The Judgment out of Prudence

There are periods in our lives that we take wrong decisions, unnecessarily exposing ourselves to certain serious risks. Those actions are considered imprudent or not based on rational reasoning. They are results of how we judge situations to come up with an action. This blogpost will focus on this process.

Learning from previous relevant experiences

This is easy said than done. People either forget or ignore the past for them not to feel guilty of doing something unreasonable either at present or in the future. The present will always be more attractive than what had happened in the past. Individuals want to do what they want no matter what. Moreover, some may have difficulty relating the past and the present, such that people could not connect whatever they learned and to how they could use their valuable experiences to the present time.

Effective reasonable assessment of situation

Knowing what is at hand is a difficult task for most people. One needs to seek several perspectives in various aspects of a situation before one could ever determine the seriousness of a certain situation. Should an individual fail this step, one loses what is called salience, one's awareness and perception of the importance of an action or situation. Some utilize reasoning in doing this assessment, but experience is better means to enhance this skill. One needs not to be perfect, but at least smart and objective enough to discern what is supposed to be seen.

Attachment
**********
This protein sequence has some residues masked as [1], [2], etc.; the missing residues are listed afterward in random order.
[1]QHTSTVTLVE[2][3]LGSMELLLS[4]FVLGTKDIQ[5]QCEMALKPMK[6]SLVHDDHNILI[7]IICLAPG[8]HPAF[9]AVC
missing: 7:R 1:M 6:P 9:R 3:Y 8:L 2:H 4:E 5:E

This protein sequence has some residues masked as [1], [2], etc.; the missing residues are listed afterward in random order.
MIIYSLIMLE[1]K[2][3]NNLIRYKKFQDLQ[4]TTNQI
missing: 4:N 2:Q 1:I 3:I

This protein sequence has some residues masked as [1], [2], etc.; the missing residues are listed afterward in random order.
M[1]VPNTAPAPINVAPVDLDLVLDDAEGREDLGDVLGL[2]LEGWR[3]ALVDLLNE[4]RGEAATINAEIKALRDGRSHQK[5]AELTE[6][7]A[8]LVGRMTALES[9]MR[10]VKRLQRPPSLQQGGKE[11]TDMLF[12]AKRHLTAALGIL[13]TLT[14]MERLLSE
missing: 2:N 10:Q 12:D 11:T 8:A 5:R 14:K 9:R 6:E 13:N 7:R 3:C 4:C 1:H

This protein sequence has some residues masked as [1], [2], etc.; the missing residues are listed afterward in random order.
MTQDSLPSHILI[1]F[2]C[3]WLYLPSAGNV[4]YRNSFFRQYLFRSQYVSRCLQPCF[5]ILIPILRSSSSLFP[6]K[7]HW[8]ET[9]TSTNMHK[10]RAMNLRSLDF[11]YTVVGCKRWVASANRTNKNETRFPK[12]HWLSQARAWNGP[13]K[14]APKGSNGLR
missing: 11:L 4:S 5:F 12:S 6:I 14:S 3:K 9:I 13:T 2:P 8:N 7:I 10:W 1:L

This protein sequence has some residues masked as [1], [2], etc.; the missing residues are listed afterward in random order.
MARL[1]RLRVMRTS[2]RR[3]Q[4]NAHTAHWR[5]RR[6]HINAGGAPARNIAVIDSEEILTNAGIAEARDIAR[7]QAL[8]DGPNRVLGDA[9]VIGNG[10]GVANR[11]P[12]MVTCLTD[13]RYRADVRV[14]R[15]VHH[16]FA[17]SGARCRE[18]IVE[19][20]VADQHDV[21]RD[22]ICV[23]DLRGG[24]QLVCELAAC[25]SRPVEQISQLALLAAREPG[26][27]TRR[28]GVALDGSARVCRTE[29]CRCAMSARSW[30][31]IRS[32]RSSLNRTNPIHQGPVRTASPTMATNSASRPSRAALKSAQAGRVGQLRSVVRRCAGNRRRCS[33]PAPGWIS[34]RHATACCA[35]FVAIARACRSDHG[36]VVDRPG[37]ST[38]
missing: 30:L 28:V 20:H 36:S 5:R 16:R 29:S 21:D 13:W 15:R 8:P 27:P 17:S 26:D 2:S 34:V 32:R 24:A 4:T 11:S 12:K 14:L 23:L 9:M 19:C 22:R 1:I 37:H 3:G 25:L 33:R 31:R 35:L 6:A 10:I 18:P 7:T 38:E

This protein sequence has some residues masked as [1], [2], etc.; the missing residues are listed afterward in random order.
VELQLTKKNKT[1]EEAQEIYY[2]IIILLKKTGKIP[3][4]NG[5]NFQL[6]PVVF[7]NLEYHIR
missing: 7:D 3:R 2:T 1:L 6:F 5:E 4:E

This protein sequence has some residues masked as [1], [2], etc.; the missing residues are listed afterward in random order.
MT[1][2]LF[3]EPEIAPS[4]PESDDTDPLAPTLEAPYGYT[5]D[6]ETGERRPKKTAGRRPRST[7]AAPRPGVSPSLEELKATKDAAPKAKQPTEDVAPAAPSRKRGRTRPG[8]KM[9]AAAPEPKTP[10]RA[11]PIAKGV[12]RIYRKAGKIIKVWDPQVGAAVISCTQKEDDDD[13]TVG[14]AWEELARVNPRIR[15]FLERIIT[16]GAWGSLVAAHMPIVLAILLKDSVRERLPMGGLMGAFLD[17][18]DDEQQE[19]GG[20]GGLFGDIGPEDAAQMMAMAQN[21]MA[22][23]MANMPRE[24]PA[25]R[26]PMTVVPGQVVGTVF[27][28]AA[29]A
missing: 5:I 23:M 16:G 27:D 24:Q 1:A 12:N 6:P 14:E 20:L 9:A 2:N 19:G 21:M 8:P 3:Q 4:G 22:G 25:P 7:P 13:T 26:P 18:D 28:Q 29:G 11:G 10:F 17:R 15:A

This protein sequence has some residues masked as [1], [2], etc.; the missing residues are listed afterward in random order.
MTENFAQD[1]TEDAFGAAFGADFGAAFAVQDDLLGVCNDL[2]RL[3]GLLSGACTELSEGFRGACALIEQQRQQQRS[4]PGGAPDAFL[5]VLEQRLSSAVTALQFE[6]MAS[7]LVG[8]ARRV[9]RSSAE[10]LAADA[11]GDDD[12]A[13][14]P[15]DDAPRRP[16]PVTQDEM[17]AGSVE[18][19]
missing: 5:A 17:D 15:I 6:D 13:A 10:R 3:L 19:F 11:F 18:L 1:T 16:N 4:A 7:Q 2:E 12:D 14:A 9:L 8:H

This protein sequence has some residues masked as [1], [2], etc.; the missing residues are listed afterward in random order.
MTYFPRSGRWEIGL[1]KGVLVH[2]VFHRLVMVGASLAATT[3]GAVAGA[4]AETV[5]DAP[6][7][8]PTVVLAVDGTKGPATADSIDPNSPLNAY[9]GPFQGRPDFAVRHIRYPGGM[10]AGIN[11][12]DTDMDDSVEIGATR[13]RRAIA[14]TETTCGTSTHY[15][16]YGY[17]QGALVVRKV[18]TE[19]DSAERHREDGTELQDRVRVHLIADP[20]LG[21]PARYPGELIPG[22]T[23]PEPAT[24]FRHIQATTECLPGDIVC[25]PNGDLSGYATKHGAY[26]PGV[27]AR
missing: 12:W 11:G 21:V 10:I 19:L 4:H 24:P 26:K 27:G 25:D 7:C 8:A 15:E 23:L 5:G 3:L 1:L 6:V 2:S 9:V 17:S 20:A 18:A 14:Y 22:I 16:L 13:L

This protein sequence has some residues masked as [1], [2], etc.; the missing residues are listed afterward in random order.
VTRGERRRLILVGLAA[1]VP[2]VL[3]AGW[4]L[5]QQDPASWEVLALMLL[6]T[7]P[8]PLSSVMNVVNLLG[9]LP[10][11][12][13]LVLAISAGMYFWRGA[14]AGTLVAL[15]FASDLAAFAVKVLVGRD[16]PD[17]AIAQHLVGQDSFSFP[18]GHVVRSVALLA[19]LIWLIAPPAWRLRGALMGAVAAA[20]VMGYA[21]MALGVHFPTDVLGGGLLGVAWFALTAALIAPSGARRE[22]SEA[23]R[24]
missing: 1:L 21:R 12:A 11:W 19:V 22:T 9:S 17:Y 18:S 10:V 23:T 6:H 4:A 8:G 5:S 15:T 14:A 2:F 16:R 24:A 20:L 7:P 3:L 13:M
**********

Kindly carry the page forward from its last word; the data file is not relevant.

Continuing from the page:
Seeking feasible alternatives mitigating risks

Cautiousness is the primary characteristic of prudence. It is the balance of being coward and courageous in the light of doing something risky, uncertain, vague or incomprehensible. It is therefore important for one to see situation entirely and meticulously so risks will be mitigated by selecting options that are appropriate and sufficient to address the situation. However, the greatest challenge of prudence is man's nature to seek for something new and challenging to gain better experience and learning needed to enrich one's self and meet needs and wants. Nevertheless, one must know when to dare oneself on doing something, or not doing something at all.

Prudence and recklessness are antonyms, which lie on the opposite sides of the spectrum. However, these two are experienced by the same person. A person can never be entirely prudent or reckless. It is the actions and decisions that are either prudent or reckless. Therefore, we have to separate being from doing. There are quite easy to see the difference, but for some they are intertwined when people judge others, not themselves.


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